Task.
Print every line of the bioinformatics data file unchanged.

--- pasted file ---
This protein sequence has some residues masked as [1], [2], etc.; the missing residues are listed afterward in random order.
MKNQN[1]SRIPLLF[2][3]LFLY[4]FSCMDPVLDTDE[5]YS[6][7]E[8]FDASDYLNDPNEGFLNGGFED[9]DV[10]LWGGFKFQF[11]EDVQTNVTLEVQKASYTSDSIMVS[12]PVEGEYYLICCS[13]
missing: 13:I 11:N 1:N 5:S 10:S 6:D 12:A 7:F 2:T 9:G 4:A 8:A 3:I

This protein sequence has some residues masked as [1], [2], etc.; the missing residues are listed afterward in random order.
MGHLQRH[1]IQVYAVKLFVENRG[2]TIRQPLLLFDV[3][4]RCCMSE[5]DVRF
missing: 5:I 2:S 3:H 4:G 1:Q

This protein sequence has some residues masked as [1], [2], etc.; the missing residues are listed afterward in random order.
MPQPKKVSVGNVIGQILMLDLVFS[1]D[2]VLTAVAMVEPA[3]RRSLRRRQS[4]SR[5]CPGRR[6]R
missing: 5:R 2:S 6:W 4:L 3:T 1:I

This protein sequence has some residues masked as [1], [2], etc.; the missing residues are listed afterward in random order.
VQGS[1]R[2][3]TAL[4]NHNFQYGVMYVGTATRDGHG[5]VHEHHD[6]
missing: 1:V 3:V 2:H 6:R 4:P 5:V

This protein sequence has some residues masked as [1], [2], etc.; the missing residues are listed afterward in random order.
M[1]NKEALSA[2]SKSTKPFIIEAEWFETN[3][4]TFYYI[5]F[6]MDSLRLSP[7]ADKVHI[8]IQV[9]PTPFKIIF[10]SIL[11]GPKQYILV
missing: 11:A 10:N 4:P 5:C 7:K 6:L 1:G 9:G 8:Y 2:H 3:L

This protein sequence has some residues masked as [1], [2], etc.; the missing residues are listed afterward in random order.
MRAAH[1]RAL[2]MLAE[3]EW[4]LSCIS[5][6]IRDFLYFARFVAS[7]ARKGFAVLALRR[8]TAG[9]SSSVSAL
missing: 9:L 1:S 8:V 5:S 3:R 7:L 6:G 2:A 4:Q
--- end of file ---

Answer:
This protein sequence has some residues masked as [1], [2], etc.; the missing residues are listed afterward in random order.
MKNQN[1]SRIPLLF[2][3]LFLY[4]FSCMDPVLDTDE[5]YS[6][7]E[8]FDASDYLNDPNEGFLNGGFED[9]DV[10]LWGGFKFQF[11]EDVQTNVTLEVQKASYTSDSIMVS[12]PVEGEYYLICCS[13]
missing: 13:I 11:N 1:N 5:S 10:S 6:D 12:A 7:F 2:T 9:G 4:A 8:A 3:I

This protein sequence has some residues masked as [1], [2], etc.; the missing residues are listed afterward in random order.
MGHLQRH[1]IQVYAVKLFVENRG[2]TIRQPLLLFDV[3][4]RCCMSE[5]DVRF
missing: 5:I 2:S 3:H 4:G 1:Q

This protein sequence has some residues masked as [1], [2], etc.; the missing residues are listed afterward in random order.
MPQPKKVSVGNVIGQILMLDLVFS[1]D[2]VLTAVAMVEPA[3]RRSLRRRQS[4]SR[5]CPGRR[6]R
missing: 5:R 2:S 6:W 4:L 3:T 1:I

This protein sequence has some residues masked as [1], [2], etc.; the missing residues are listed afterward in random order.
VQGS[1]R[2][3]TAL[4]NHNFQYGVMYVGTATRDGHG[5]VHEHHD[6]
missing: 1:V 3:V 2:H 6:R 4:P 5:V

This protein sequence has some residues masked as [1], [2], etc.; the missing residues are listed afterward in random order.
M[1]NKEALSA[2]SKSTKPFIIEAEWFETN[3][4]TFYYI[5]F[6]MDSLRLSP[7]ADKVHI[8]IQV[9]PTPFKIIF[10]SIL[11]GPKQYILV
missing: 11:A 10:N 4:P 5:C 7:K 6:L 1:G 9:G 8:Y 2:H 3:L

This protein sequence has some residues masked as [1], [2], etc.; the missing residues are listed afterward in random order.
MRAAH[1]RAL[2]MLAE[3]EW[4]LSCIS[5][6]IRDFLYFARFVAS[7]ARKGFAVLALRR[8]TAG[9]SSSVSAL
missing: 9:L 1:S 8:V 5:S 3:R 7:L 6:G 2:A 4:Q